Bigger companies typically come to the institute with their own design files, but Figgatt said engineers are happy to help small businesses develop their products from scratch.
"You see some of the worst napkin sketches you'd believe," he said.
The process begins with an idea.
"You start out with really a brainstorming session to find out what you want to achieve," production engineer Christopher Figgatt said.
In producing the ornament, Figgatt and company decided they wanted to reflect the state's 150th birthday, and researched images on the Internet for ideas. They eventually decided on a design representing the fireworks display that marked West Virginia's sesquicentennial in June.
Engineers then created a computer model of the ornament and all its details using a computer-aided design, or CAD, program. Next, they sent those designs to a "slicing" software, which broke the model down into individual layers.
This is where the 3-D printer comes in. It creates each of those layers, one on top of another, until the ornament is complete.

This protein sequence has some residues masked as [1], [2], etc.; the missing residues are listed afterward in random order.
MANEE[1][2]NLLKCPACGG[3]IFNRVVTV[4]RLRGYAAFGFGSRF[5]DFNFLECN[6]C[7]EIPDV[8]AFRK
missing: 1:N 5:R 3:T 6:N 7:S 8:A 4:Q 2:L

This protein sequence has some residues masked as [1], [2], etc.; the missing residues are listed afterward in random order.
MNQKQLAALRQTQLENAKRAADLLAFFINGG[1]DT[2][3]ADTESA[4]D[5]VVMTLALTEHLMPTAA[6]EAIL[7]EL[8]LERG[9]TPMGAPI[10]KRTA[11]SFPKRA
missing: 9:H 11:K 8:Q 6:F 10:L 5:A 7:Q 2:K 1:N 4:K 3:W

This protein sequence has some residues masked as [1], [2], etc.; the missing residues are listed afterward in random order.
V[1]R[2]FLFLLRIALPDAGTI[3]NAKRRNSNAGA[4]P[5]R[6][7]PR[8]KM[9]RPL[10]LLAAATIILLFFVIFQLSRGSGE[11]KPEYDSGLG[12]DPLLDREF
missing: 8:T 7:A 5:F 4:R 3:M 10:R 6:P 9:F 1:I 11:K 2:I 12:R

Once "printed," technicians remove the ornaments from the printer and remove excess powder by blasting the model with air before spraying it with a special coating to make the powders harden.
The printing process takes about 10 to 15 minutes per ornament, but the machine can be set to produce as many as 20 ornaments per run, which increases the printing time exponentially.
The institute created a limited edition of 100 ornaments for Charleston Newspapers. They are now on sale for $15 each at www.cnpapers.com/ornament or the front desk at the Charleston Newspapers building, 1001 Virginia St. E. in Charleston.
Proceeds will be split evenly between the Daily Mail's Neediest Cases and Gazette Charities.
For more information about the Robert C. Byrd Institute and its 3-D printing services, call 1-800-469-7224.